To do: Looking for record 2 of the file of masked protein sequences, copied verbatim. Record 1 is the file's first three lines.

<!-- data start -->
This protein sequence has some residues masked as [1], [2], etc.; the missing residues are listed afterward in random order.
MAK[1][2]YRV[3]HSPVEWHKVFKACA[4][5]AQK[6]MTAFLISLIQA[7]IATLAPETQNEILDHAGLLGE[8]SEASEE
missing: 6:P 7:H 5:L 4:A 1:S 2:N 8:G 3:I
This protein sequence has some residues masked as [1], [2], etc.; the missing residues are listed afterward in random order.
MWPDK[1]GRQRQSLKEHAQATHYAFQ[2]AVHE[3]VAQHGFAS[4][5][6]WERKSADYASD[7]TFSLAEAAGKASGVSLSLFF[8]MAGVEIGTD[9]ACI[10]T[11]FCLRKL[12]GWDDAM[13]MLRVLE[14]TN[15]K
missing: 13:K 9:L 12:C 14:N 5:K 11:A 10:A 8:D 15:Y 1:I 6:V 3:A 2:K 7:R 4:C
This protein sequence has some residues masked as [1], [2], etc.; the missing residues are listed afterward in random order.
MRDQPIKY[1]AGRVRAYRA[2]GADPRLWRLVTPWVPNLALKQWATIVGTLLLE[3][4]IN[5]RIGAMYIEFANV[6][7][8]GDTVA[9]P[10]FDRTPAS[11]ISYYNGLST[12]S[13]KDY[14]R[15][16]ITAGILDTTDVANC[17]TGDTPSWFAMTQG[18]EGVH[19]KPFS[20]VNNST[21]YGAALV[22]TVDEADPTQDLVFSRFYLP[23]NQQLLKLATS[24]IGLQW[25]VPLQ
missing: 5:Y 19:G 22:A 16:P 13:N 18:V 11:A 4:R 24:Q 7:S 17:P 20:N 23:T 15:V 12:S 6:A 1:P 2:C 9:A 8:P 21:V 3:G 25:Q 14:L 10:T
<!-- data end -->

This protein sequence has some residues masked as [1], [2], etc.; the missing residues are listed afterward in random order.
MWPDK[1]GRQRQSLKEHAQATHYAFQ[2]AVHE[3]VAQHGFAS[4][5][6]WERKSADYASD[7]TFSLAEAAGKASGVSLSLFF[8]MAGVEIGTD[9]ACI[10]T[11]FCLRKL[12]GWDDAM[13]MLRVLE[14]TN[15]K
missing: 13:K 9:L 12:C 14:N 5:K 11:A 10:A 8:D 15:Y 1:I 6:V 3:A 2:K 7:R 4:C